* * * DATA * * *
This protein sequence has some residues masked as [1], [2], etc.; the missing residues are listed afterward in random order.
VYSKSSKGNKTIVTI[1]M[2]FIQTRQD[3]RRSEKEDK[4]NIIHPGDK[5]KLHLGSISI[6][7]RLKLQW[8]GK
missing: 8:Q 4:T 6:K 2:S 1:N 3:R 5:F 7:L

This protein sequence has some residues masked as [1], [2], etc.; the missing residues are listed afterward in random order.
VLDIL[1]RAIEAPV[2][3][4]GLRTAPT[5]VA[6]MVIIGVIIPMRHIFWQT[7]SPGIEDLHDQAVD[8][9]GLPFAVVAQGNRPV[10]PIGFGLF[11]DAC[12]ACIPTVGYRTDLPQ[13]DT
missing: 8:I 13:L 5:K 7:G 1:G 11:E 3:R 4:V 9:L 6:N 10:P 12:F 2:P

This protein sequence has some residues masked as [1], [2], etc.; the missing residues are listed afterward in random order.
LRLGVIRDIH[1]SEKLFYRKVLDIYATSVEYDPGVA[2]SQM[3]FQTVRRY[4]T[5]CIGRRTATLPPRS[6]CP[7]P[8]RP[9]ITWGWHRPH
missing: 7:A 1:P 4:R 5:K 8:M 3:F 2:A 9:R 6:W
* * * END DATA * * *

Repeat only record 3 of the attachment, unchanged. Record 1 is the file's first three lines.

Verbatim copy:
This protein sequence has some residues masked as [1], [2], etc.; the missing residues are listed afterward in random order.
LRLGVIRDIH[1]SEKLFYRKVLDIYATSVEYDPGVA[2]SQM[3]FQTVRRY[4]T[5]CIGRRTATLPPRS[6]CP[7]P[8]RP[9]ITWGWHRPH
missing: 7:A 1:P 4:R 5:K 8:M 3:F 2:A 9:R 6:W